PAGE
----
>nothing is impossible... there are obvious costs and not so obvious
>costs... the firewalls group appears to have very open minds. im sure that
>a cost could be put on each packet based upon technical or the subjective
This method of costing would be ludicrous. Since the total cost of the
pipe is static (typically), then imagine this;
1. Month #1 there are two packets of data sent via the Internet
connection. One from Department #A and another from Department #B. Using
a packet costing method, the charge to the department = .5 total cost of
pipe. Total employee time spent on Internet = 1 second.
2. Month #2, there are 50 million packets sent via the Internet
connection. 25 million from Department #A and 25 million from Department
#B. Using a packet costing method, the charge to the department = .5
total cost of pipe (no change in cost). Total employee time spent on the
Internet = 7x24.
Obviously charging per packet meant nothing.
I would suggest that the same effort be put into monitoring Internet
activity that is put into monitoring the conversations that go on during
coffee breaks. Or the same monitoring that goes on at the bar after
work. Or the same monitoring that goes on during working hours by people
who sit beside each other.
You tell your employees that displaying a pornographic or otherwise
unacceptable image on their computer screens for any period of time is
the equivalent of pinning up a picture with the same image in their
office/cubicle. This applies to "hate" material, "pornographic"
material, material denigrating to any race, sex, or religious belief.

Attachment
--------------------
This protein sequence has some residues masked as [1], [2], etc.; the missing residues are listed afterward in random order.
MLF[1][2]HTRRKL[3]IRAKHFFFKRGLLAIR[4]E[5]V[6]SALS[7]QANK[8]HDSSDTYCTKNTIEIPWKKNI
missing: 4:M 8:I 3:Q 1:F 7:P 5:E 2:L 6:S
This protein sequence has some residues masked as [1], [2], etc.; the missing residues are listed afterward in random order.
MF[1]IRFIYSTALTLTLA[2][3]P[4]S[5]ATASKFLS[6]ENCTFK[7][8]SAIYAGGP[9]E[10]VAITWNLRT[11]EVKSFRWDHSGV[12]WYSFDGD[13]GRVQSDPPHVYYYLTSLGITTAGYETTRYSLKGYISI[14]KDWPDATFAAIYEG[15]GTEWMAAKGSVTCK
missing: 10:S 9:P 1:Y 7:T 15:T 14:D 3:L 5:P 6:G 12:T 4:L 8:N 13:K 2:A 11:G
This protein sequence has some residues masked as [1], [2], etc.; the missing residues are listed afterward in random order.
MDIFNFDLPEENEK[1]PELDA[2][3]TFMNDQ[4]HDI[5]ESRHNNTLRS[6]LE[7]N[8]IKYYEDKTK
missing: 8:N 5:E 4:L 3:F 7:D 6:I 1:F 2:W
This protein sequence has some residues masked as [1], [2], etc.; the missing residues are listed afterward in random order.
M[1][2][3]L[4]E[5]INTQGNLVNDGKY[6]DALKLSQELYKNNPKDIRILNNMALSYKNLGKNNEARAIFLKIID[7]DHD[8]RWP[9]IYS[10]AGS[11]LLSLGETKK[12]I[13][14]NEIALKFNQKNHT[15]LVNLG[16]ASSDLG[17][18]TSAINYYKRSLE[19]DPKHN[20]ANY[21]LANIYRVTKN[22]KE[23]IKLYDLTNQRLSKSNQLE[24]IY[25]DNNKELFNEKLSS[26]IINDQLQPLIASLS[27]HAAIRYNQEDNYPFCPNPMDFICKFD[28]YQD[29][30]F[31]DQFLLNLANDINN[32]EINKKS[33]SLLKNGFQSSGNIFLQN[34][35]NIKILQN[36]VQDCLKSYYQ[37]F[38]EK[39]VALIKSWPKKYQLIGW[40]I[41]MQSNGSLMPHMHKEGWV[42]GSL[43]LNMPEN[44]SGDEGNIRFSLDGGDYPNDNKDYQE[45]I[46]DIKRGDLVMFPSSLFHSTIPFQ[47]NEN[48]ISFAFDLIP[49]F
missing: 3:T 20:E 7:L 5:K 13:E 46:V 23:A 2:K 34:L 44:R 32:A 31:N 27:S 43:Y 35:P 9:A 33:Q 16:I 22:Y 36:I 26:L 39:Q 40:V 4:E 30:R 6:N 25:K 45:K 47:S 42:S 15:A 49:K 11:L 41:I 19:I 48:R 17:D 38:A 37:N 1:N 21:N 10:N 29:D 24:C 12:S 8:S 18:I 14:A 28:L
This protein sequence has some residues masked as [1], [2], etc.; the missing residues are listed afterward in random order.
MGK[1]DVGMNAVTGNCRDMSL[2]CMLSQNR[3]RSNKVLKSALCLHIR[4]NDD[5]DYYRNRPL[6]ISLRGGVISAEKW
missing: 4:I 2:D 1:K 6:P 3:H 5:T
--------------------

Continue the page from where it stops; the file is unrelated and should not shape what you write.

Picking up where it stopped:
The law is already written covering the display of these types of images
in a workplace, its not acceptable. You do periodic scans, look in
user's cache directories, and give employees a line of communication to
report such abuse. Trying to engineer the censorship into the connection
is, IMO, impossible and a complete waste of resources.
As for "personal" packets being a huge waste of everyone's time, or it
being the precursor to the subversion of your security/general company
policies, ummm, I don't think so. If you've written your policies on the
basis that there will be NO personal use, then you have poorly written
policies. Ignoring reality in policy definition is the same thing as
saying that nobody will ever write their passwords down, and since its
in the policy that they shouldn't do that, its a non-threat. Base a
policy on that assumption and its doomed to failure.
This kind of surfing is fodder for log analysts (analysis). Its one of
the reasons why logs exist, and why we occasionally have to walk up to
an employee and ask them why they have a game installed on their
computer, or why they visited www.censored.com. One of two things
typically happen, they're so shocked and ashamed that they've been
caught that they never do it again, or, they end up getting fired as
they walk around saying how they should be allowed to do whatever they
want. We can't be so Draconian in our thinking that we cause them to
fear the technology, but an occasional unannounced audit coupled with
some log excerpts can go a long way...